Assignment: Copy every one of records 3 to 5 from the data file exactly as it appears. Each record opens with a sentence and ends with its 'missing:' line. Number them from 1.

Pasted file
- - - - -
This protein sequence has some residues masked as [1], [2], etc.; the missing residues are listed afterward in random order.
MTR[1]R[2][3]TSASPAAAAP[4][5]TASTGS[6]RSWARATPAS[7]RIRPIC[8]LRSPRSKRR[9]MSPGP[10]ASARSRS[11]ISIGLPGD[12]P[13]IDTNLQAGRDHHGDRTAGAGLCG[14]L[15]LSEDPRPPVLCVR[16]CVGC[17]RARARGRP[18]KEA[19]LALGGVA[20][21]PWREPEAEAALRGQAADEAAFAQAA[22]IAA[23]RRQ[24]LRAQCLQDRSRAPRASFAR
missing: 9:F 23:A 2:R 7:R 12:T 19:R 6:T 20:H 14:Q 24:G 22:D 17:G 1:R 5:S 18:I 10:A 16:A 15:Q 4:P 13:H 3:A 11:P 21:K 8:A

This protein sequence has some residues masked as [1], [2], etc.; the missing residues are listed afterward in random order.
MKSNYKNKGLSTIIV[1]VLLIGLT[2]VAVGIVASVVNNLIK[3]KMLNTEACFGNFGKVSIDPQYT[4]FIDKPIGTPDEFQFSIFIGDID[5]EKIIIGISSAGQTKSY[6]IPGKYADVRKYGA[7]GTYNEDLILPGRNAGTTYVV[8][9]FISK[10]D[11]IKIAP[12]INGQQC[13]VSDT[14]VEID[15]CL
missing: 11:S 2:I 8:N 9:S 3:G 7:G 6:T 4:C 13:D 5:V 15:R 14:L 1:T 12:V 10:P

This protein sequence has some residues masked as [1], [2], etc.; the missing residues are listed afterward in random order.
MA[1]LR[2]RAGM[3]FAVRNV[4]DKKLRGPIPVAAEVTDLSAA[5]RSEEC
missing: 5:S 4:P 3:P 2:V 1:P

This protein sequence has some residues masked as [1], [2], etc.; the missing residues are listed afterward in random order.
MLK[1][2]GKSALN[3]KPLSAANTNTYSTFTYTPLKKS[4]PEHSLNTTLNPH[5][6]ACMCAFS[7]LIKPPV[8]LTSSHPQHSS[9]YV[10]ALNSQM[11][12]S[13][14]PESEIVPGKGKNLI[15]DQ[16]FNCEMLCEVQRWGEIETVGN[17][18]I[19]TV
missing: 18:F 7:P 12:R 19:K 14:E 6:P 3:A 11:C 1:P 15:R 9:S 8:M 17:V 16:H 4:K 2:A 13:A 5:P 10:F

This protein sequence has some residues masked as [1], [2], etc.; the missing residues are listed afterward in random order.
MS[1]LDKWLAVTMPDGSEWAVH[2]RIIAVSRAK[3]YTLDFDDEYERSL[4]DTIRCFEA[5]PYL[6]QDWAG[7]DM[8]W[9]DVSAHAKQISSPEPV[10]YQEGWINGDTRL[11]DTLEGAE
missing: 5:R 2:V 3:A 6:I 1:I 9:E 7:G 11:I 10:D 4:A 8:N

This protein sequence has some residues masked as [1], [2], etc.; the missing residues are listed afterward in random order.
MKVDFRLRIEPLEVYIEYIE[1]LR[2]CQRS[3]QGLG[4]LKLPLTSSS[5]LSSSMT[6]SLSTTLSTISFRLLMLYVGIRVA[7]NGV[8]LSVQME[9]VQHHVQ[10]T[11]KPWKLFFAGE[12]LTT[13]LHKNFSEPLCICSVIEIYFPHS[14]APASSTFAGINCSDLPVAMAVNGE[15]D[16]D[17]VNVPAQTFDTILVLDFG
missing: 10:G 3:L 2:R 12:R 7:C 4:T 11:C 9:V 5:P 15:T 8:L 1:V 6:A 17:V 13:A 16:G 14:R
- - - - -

This protein sequence has some residues masked as [1], [2], etc.; the missing residues are listed afterward in random order.
MA[1]LR[2]RAGM[3]FAVRNV[4]DKKLRGPIPVAAEVTDLSAA[5]RSEEC
missing: 5:S 4:P 3:P 2:V 1:P

This protein sequence has some residues masked as [1], [2], etc.; the missing residues are listed afterward in random order.
MLK[1][2]GKSALN[3]KPLSAANTNTYSTFTYTPLKKS[4]PEHSLNTTLNPH[5][6]ACMCAFS[7]LIKPPV[8]LTSSHPQHSS[9]YV[10]ALNSQM[11][12]S[13][14]PESEIVPGKGKNLI[15]DQ[16]FNCEMLCEVQRWGEIETVGN[17][18]I[19]TV
missing: 18:F 7:P 12:R 19:K 14:E 6:P 3:A 11:C 1:P 15:R 9:S 8:M 17:V 16:H 4:K 2:A 13:A 5:P 10:F

This protein sequence has some residues masked as [1], [2], etc.; the missing residues are listed afterward in random order.
MS[1]LDKWLAVTMPDGSEWAVH[2]RIIAVSRAK[3]YTLDFDDEYERSL[4]DTIRCFEA[5]PYL[6]QDWAG[7]DM[8]W[9]DVSAHAKQISSPEPV[10]YQEGWINGDTRL[11]DTLEGAE
missing: 5:R 2:V 3:A 6:I 1:I 9:E 7:G 11:I 10:D 4:A 8:N